simulation to evaluate models of chemically-reacting systems,
particularly those methods based on the use of Gillespie's Stochastic
Simulation Algorithm (SSA). The talk will compare with the
method of evaluation based on ordinary differential equations and
consider the strengths and weaknesses of both approaches. Recent
attempts to accelerate stochastic simulation will also be reviewed.
Title: Membrane computing. A quick
Abstract: Membrane computing is a branch of natural computing
initiated in 1998 and aiming to learn computing ideas/models from the
structrure and functioning of the living cell. Several types of
computing models - called P systems - were introduced in this
framework. Very shortly, in the compartments of a cell-like or
tissue-like membrane structure one processes multisets of symbol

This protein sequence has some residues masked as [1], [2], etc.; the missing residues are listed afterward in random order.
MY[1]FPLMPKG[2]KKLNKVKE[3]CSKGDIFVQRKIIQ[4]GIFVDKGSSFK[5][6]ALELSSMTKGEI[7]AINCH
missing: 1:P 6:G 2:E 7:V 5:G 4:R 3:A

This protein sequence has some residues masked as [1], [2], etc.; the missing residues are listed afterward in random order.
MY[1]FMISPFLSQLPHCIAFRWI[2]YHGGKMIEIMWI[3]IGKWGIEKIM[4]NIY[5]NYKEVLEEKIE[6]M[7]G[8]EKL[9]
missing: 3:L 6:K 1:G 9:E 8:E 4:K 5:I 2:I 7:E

objects according to reaction-like rules. Most of the classes of P
systems are Turing universal; when an enhanced parallelism is
available, NP-complete problems can be solved in polynomial time (by
a space-time trade-off, with the space created in a biologically
inspired manner). In the last years, many applications were reported,
especially in biology and bio-medicine, but also in computer science,
linguistics, economics, etc.
The talk will give the basic elements of membrane computing and will
present samples of results of the above mentioned types.
Title: Discrete Mathematical Models of Metabolism
Abstract: Metabolism is the basis of the biomolecular processes of
life. In its abstract and simplest setting a metabolic system is